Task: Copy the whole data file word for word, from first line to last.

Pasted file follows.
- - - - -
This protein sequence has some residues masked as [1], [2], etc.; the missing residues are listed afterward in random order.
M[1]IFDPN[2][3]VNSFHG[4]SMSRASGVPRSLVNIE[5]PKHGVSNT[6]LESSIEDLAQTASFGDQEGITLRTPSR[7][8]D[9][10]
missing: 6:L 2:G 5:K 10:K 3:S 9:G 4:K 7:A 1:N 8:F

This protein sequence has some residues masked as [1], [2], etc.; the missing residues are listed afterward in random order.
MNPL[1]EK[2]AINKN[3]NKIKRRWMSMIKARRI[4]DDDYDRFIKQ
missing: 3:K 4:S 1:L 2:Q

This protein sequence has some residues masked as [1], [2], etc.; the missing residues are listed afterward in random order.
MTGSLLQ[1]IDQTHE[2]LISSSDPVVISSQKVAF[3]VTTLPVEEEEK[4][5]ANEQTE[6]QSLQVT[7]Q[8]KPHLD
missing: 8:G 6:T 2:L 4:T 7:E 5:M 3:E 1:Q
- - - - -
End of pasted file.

This protein sequence has some residues masked as [1], [2], etc.; the missing residues are listed afterward in random order.
M[1]IFDPN[2][3]VNSFHG[4]SMSRASGVPRSLVNIE[5]PKHGVSNT[6]LESSIEDLAQTASFGDQEGITLRTPSR[7][8]D[9][10]
missing: 6:L 2:G 5:K 10:K 3:S 9:G 4:K 7:A 1:N 8:F

This protein sequence has some residues masked as [1], [2], etc.; the missing residues are listed afterward in random order.
MNPL[1]EK[2]AINKN[3]NKIKRRWMSMIKARRI[4]DDDYDRFIKQ
missing: 3:K 4:S 1:L 2:Q

This protein sequence has some residues masked as [1], [2], etc.; the missing residues are listed afterward in random order.
MTGSLLQ[1]IDQTHE[2]LISSSDPVVISSQKVAF[3]VTTLPVEEEEK[4][5]ANEQTE[6]QSLQVT[7]Q[8]KPHLD
missing: 8:G 6:T 2:L 4:T 7:E 5:M 3:E 1:Q